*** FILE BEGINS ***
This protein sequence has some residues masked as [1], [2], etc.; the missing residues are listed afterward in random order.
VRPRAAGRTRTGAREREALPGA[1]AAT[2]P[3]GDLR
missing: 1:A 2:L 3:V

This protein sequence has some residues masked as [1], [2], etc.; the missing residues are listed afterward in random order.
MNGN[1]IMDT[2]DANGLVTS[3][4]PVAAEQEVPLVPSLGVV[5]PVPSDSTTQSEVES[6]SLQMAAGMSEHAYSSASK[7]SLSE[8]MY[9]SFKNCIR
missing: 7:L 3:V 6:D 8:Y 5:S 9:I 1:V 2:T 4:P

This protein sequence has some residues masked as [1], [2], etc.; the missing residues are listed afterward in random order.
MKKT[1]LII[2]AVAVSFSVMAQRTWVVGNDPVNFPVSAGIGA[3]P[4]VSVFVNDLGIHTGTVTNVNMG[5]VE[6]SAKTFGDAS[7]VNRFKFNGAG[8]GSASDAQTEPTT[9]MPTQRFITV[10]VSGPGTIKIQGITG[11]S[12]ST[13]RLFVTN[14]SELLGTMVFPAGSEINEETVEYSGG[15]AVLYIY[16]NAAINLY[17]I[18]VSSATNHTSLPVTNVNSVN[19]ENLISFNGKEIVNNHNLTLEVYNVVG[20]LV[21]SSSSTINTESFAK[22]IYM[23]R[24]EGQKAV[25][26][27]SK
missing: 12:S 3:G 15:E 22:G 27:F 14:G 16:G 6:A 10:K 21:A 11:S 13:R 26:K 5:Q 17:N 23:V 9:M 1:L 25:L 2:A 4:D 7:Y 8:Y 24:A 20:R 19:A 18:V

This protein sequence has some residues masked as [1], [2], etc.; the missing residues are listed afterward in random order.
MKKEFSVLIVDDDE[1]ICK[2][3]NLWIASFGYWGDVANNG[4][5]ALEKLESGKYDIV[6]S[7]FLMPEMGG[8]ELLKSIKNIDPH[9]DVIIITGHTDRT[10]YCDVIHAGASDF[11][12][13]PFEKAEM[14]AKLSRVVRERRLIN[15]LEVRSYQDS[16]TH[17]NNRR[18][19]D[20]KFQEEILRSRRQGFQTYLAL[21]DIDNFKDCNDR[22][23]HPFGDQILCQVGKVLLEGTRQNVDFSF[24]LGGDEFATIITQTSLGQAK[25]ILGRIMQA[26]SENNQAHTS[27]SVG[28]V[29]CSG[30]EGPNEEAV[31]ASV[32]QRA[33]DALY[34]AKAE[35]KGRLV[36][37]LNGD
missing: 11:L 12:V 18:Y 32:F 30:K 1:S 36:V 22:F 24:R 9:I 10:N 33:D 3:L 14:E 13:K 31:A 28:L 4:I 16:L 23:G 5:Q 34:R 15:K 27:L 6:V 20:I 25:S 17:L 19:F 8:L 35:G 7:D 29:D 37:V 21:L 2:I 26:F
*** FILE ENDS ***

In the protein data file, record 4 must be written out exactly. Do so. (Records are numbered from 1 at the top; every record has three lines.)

This protein sequence has some residues masked as [1], [2], etc.; the missing residues are listed afterward in random order.
MKKEFSVLIVDDDE[1]ICK[2][3]NLWIASFGYWGDVANNG[4][5]ALEKLESGKYDIV[6]S[7]FLMPEMGG[8]ELLKSIKNIDPH[9]DVIIITGHTDRT[10]YCDVIHAGASDF[11][12][13]PFEKAEM[14]AKLSRVVRERRLIN[15]LEVRSYQDS[16]TH[17]NNRR[18][19]D[20]KFQEEILRSRRQGFQTYLAL[21]DIDNFKDCNDR[22][23]HPFGDQILCQVGKVLLEGTRQNVDFSF[24]LGGDEFATIITQTSLGQAK[25]ILGRIMQA[26]SENNQAHTS[27]SVG[28]V[29]CSG[30]EGPNEEAV[31]ASV[32]QRA[33]DALY[34]AKAE[35]KGRLV[36][37]LNGD
missing: 11:L 12:V 18:Y 32:F 30:K 1:S 36:V 22:F 24:R 9:I 10:N 33:D 3:L 14:E 13:K 31:A 28:L 4:I 16:L 23:G 5:Q 34:R 15:K 27:L 6:V 20:I 25:S 17:L 19:F 8:L 35:G 7:D 29:D 37:V 21:L 2:I 26:F